@Metaknowledge: I've sorted the nominations according to that three-fold scheme; I can see now that there are very few nominations for the second type indeed. I didn't know what to do with constructed languages, so I put them in a fourth category. Per utramque cavernam 19:02, 12 July 2018 (UTC)
I generally stretch the second type, just because there's never enough to fill it unless you bend the guidelines somewhat. And if our coverage gets better, it would be appropriate to decrease the European percentage that's featured; right now, the non-European slot is almost all Asian languages, which is also a problem. —Μετάknowledgediscuss/deeds 19:32, 12 July 2018 (UTC)
Oh, and while you're at it, please just remove the nominees that have already been set for a day. —Μετάknowledgediscuss/deeds 19:51, 12 July 2018 (UTC)
@Metaknowledge: All right; I was wondering if maybe we should have a nominations archive similar to Wiktionary:Word of the day/Nominations/Archive 2018, but I guess it's not that important. I've thus removed as many as I could find, but it's pretty taxing to navigate between the archive pages and the nomination / focus week pages though.
On a related note, do you think we could merge the latter two (standard nominations and focus week nominations, I mean), or would it become too long? Per utramque cavernam 21:26, 12 July 2018 (UTC)
We kept them separate to prevent it from being too unwieldy to edit. The focus week noms also often sit around for a long time, because it can be hard to put a good focus week together. Also, I sometimes leave old focus week noms that have been set to remind me of which languages to look at to create it again (like Australian languages). On that note, it would be really helpful to identify if we have any focus weeks ready to run. —Μετάknowledgediscuss/deeds 23:20, 12 July 2018 (UTC)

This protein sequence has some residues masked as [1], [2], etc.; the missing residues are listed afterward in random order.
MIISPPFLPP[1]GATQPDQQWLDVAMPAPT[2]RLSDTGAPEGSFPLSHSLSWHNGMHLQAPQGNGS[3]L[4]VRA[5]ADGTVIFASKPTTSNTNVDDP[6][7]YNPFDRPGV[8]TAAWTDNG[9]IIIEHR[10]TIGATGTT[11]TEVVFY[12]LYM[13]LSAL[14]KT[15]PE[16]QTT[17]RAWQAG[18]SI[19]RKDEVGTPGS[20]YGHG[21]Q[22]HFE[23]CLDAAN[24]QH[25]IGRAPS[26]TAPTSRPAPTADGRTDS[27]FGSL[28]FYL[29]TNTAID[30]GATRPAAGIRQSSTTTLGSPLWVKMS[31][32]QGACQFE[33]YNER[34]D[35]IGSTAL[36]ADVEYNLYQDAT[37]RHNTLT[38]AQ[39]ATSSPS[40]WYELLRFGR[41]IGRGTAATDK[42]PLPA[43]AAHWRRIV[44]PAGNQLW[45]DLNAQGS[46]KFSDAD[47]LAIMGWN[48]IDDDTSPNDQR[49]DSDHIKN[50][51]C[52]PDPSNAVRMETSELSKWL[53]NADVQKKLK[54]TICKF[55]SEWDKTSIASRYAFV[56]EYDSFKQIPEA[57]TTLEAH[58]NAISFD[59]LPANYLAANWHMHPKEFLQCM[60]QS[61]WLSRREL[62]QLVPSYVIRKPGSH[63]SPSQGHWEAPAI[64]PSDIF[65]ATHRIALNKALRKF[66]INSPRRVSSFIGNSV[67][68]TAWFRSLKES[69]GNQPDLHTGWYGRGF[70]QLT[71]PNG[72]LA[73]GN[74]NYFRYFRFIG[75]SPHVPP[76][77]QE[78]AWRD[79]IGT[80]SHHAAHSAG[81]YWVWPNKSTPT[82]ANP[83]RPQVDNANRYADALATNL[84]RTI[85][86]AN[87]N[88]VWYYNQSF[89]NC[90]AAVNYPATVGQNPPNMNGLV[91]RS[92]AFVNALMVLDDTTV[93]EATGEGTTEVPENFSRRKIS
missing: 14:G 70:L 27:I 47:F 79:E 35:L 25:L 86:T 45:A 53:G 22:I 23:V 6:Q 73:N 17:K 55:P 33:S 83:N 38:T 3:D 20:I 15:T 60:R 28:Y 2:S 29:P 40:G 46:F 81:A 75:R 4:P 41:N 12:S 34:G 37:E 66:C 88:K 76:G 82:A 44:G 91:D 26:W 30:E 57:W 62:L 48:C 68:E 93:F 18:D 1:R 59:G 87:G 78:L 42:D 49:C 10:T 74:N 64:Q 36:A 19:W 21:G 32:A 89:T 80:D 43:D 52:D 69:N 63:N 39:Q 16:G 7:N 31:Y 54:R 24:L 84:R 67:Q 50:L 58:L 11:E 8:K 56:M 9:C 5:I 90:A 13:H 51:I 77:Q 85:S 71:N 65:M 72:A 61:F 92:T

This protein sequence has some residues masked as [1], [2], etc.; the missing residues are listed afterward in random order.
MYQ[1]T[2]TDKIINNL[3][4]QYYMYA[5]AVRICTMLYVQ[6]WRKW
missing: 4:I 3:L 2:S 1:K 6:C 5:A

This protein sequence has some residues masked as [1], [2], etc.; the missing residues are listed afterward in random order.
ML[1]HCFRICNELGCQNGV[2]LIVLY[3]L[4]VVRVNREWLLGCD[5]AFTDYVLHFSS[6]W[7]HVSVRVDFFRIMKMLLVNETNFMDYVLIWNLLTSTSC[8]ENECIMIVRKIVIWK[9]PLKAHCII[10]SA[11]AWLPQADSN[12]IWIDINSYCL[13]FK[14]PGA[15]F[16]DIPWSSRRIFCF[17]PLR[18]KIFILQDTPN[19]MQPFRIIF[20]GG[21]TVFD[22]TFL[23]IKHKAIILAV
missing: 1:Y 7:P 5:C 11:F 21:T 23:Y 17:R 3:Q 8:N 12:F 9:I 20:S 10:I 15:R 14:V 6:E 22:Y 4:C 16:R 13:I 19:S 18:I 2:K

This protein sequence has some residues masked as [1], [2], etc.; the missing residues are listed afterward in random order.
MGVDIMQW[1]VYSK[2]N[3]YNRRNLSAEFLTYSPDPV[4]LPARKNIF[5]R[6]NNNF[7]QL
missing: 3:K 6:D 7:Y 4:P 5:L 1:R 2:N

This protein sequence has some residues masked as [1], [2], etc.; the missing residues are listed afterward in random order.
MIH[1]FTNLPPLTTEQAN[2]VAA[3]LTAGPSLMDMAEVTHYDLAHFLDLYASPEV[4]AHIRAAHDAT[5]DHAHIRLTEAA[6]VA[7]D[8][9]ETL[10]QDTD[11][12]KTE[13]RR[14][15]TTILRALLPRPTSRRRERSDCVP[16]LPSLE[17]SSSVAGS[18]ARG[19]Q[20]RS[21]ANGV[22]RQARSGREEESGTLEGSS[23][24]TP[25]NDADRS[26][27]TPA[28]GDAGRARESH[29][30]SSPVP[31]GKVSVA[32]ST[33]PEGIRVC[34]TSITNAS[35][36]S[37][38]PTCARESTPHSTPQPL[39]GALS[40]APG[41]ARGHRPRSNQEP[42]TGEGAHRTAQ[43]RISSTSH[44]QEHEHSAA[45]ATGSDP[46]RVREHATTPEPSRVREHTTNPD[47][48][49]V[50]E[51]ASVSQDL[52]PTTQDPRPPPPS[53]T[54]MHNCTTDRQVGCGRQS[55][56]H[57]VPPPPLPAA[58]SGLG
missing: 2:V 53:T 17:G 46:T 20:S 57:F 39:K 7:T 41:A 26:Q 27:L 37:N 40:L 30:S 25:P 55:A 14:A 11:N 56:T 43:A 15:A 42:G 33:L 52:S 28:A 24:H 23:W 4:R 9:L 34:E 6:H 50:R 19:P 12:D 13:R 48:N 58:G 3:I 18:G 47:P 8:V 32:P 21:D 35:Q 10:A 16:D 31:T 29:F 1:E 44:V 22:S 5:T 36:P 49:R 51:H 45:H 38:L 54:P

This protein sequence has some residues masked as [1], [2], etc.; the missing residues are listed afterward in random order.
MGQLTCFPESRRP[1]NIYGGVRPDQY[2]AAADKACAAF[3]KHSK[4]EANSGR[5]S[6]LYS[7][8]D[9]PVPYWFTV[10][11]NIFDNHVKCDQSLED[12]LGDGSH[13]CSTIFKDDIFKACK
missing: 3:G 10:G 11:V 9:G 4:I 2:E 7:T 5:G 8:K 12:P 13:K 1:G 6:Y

All right, I'll leave it there then. I'm trying to sort it out a bit too.
Would you consider Wiktionary:Foreign_Word_of_the_Day/Focus_weeks#The_Middle_Ages ready, or is too Europe-centric? Per utramque cavernam 11:18, 13 July 2018 (UTC)
@Metaknowledge The problem I run into with focus weeks is that I don't know enough about the phonology of a sufficient number of languages. So I can't prepare a full week with a different language on each day. ←₰-→ Lingo Bingo Dingo (talk) 14:42, 27 June 2018 (UTC)
@Lingo Bingo Dingo: That's why a big part of the job is pinging people to do the things you can't. —Μετάknowledgediscuss/deeds 19:51, 27 June 2018 (UTC)

Linguistic phenomenon of the week/monthEdit